The Voice of Gen Z

Alcohol Brands Successfully Reaching Us

Camp + King wanted to know more about how alcohol brands are reaching Gen Z. Who better to help us out with this than a college student? We threw our (legal, 22 year-old) summer strategy intern, Emma Blackburn, at the task and here she shares her top insights with us on the + blog.

We want more than just a drink

With so many competing alcohol companies, it has become increasingly difficult for brands to differentiate themselves on packed shelves. I am guilty of gravitating towards the brightest bottles or the flashiest deals, but the brands that stick with me are the ones that keep me engaged beyond the point of purchase. Several brands have figured out how to talk to their consumers not just from a purchasing perspective but in a way that makes the consumer feel like the brand is more than just a drink. Here are a few of my favorites:

Absolut Vodka and Patrón Tequila: Authentic Activism

Activism and brand participation in cultural events is important in any industry, but many companies have taken heat for appearing to only participate out of due diligence, not a genuine interest in the cause. Companies often try to please the widest possible audience which results in mass participation from brands for all causes: rainbow logos during Pride, blackout logos during Black History Month, etc. Absolut Vodka has chosen to focus their effort on the LGBTQ+ community year round, establishing themselves more than a fair-weather supporter.

Well-known for their limited edition bottle designs, Absolut was the first spirit brand to feature a rainbow flag bottle which is available to purchase all year. Absolut has continuously used its platform to give a voice to the LGBTQ+ community rather than switching around to relevant trends which has given the company’s efforts legitimacy.

Source: Absolut Vodka

Similarly, Patrón Tequila has carefully chosen what events to commemorate in their limited edition bottles. As a company that prides itself on heritage and authenticity, Patrón has limited run cultural tins featuring imagery from different countries and cultures. The heritage collections correspond with the overall brand identity Patrón has already established so the alignment doesn’t feel forced.

Source: Patrón Tequila

Jack Daniels: Branding a Culture + Style

Jack Daniels has capitalized on the popularity and appeal of their logo. The Jack Daniels’ website directs customers to an online merchandise store featuring t-shirts, tank tops, hats and other branded items. The iconic label and branding allows the company to be relevant and top of mind for people who aren’t even consuming the product. Even as a twenty-something college student who doesn’t drink whiskey, I have a shirt emblazoned with the Jack Daniels’ logo that I wear proudly. Jack Daniels has successfully created a drink people enjoy, but more importantly a brand that people want to associate themselves with. By offering an in-depth character story behind Jack Daniels and creating an appealing and brandable logo, Jack Daniels has created a brand identity bigger than whiskey.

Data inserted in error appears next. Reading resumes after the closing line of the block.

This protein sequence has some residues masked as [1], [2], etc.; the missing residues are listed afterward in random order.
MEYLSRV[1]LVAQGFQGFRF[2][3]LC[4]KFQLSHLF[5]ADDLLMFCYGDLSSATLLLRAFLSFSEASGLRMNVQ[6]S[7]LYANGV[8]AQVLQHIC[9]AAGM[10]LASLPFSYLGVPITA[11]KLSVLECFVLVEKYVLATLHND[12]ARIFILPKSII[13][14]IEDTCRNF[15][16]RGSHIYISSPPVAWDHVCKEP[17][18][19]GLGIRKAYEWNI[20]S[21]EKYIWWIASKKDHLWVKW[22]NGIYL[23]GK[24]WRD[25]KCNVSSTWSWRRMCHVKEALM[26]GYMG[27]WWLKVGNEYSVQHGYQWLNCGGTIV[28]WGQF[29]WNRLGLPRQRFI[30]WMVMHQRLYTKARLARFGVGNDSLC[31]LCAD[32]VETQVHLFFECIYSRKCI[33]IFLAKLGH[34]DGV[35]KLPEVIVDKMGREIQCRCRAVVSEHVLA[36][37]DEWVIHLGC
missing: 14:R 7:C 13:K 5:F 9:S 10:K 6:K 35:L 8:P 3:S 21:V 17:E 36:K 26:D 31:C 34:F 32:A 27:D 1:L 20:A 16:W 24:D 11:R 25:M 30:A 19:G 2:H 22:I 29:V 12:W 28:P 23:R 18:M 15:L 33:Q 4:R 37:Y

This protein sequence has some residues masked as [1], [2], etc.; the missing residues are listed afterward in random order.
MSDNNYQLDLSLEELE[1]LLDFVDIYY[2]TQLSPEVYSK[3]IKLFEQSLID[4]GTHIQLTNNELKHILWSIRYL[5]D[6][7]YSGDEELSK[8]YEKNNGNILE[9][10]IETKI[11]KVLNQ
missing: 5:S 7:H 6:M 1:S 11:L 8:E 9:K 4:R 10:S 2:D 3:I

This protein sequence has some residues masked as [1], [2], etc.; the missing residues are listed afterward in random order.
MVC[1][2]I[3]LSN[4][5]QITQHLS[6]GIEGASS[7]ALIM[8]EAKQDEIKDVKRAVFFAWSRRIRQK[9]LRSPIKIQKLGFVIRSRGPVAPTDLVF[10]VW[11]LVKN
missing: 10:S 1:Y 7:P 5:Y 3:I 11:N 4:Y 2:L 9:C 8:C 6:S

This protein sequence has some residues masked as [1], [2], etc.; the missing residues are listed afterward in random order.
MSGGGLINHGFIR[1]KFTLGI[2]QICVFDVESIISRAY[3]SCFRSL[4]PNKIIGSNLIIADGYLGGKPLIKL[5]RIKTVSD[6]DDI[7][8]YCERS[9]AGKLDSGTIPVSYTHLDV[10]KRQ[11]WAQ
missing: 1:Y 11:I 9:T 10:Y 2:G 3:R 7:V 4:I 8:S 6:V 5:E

Source: The Selvedge Yard

Fort Point Beer Company: Leaning into Local Culture

Fort Point Beer Company has found a way to stand out in a sea of beer companies by giving a nod to its birthplace – the city of San Francisco. The packaging depicts line drawings of the Bay Area and the names of the beers are references to Northern California or the makers themselves.

By aligning itself with a city and basing much of its identity on being local, Fort Point has created a community of devout fans that see themselves in their drink of choice. Many seemingly independent craft beers are actually owned by the big corporations and their attempt at small town charm comes across as kitschy. As an independent beer company, Fort Point is able to personalize their products and social feed to a particular region in a way a big conglomerate never could. The Bay-Area-specific branding makes consumers feel like they are being seen by the company and forges a bond bigger corporations could not maintain. Fort Point Beer Company is down to earth, unique and feels like an old friend, not a corporation.

Source: Fort Point Beer Company

My drink = me

People connect to companies that share messages that resonate with them, and that’s what makes these brands so effective. Social causes invoke a feeling of being heard, good branding makes people feel like part of a community, and personalization of local products gives people a sense of local pride. Consumers may choose a flashy brand once but they are looking for products that make them feel like they belong for the long term.

Emma is a Junior Strategist at Camp + King San Francisco and a recent graduate of the University of Texas at Austin.

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